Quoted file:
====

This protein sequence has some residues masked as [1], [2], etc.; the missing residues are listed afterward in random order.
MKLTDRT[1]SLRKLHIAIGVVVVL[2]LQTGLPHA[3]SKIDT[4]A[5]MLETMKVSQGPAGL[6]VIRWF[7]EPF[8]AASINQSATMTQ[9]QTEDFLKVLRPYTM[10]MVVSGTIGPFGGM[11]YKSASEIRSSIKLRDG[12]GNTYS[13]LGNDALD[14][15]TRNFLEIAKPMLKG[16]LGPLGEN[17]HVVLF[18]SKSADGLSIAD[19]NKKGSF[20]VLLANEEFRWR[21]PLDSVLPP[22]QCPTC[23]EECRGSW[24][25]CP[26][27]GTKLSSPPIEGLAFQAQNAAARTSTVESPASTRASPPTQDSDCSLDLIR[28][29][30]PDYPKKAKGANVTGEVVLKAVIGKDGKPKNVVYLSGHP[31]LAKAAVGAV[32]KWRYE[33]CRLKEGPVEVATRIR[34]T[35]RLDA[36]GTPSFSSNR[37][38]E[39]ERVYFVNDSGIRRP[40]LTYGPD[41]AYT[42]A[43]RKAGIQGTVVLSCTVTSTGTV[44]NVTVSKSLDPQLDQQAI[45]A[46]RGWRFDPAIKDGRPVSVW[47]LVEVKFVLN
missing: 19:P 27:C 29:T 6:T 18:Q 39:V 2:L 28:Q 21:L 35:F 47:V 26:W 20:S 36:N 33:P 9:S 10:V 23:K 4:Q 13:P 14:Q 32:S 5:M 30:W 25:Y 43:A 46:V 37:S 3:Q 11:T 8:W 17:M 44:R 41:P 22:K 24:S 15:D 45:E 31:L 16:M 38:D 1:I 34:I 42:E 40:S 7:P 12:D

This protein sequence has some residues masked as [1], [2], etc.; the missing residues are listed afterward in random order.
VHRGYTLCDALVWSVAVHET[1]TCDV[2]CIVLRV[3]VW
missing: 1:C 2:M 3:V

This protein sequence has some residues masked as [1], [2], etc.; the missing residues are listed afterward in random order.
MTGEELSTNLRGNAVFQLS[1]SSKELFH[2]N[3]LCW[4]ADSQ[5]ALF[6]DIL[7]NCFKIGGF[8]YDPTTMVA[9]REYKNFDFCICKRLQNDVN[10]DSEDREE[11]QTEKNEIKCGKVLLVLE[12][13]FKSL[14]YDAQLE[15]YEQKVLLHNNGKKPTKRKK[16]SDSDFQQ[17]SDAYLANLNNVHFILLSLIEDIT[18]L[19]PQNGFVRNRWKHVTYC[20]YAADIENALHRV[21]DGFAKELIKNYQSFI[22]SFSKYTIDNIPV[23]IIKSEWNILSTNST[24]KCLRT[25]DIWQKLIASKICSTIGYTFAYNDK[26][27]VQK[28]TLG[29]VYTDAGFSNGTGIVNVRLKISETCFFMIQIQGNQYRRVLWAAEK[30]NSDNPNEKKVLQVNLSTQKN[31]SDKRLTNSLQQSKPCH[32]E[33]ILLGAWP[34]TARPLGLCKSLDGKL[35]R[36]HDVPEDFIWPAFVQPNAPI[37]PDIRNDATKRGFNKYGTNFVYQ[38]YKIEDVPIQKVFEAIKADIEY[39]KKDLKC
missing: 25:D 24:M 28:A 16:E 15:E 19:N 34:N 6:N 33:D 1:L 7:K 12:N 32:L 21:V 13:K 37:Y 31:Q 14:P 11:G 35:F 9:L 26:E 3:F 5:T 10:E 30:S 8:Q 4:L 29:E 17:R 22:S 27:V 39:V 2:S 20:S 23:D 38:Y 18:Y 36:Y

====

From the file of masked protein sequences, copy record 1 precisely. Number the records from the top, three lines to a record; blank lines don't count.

This protein sequence has some residues masked as [1], [2], etc.; the missing residues are listed afterward in random order.
MKLTDRT[1]SLRKLHIAIGVVVVL[2]LQTGLPHA[3]SKIDT[4]A[5]MLETMKVSQGPAGL[6]VIRWF[7]EPF[8]AASINQSATMTQ[9]QTEDFLKVLRPYTM[10]MVVSGTIGPFGGM[11]YKSASEIRSSIKLRDG[12]GNTYS[13]LGNDALD[14][15]TRNFLEIAKPMLKG[16]LGPLGEN[17]HVVLF[18]SKSADGLSIAD[19]NKKGSF[20]VLLANEEFRWR[21]PLDSVLPP[22]QCPTC[23]EECRGSW[24][25]CP[26][27]GTKLSSPPIEGLAFQAQNAAARTSTVESPASTRASPPTQDSDCSLDLIR[28][29][30]PDYPKKAKGANVTGEVVLKAVIGKDGKPKNVVYLSGHP[31]LAKAAVGAV[32]KWRYE[33]CRLKEGPVEVATRIR[34]T[35]RLDA[36]GTPSFSSNR[37][38]E[39]ERVYFVNDSGIRRP[40]LTYGPD[41]AYT[42]A[43]RKAGIQGTVVLSCTVTSTGTV[44]NVTVSKSLDPQLDQQAI[45]A[46]RGWRFDPAIKDGRPVSVW[47]LVEVKFVLN
missing: 19:P 27:C 29:T 6:T 18:Q 39:V 2:L 28:Q 21:L 35:F 47:V 26:W 20:S 36:N 33:P 9:S 10:V 23:K 4:Q 13:P 14:Q 32:S 5:M 30:W 25:Y 43:A 46:V 37:S 3:Q 11:T 8:W 17:M 44:R 41:P 22:K 24:S 15:D 45:E 31:L 16:M 38:D 1:I 34:I 42:E 40:S 7:P 12:D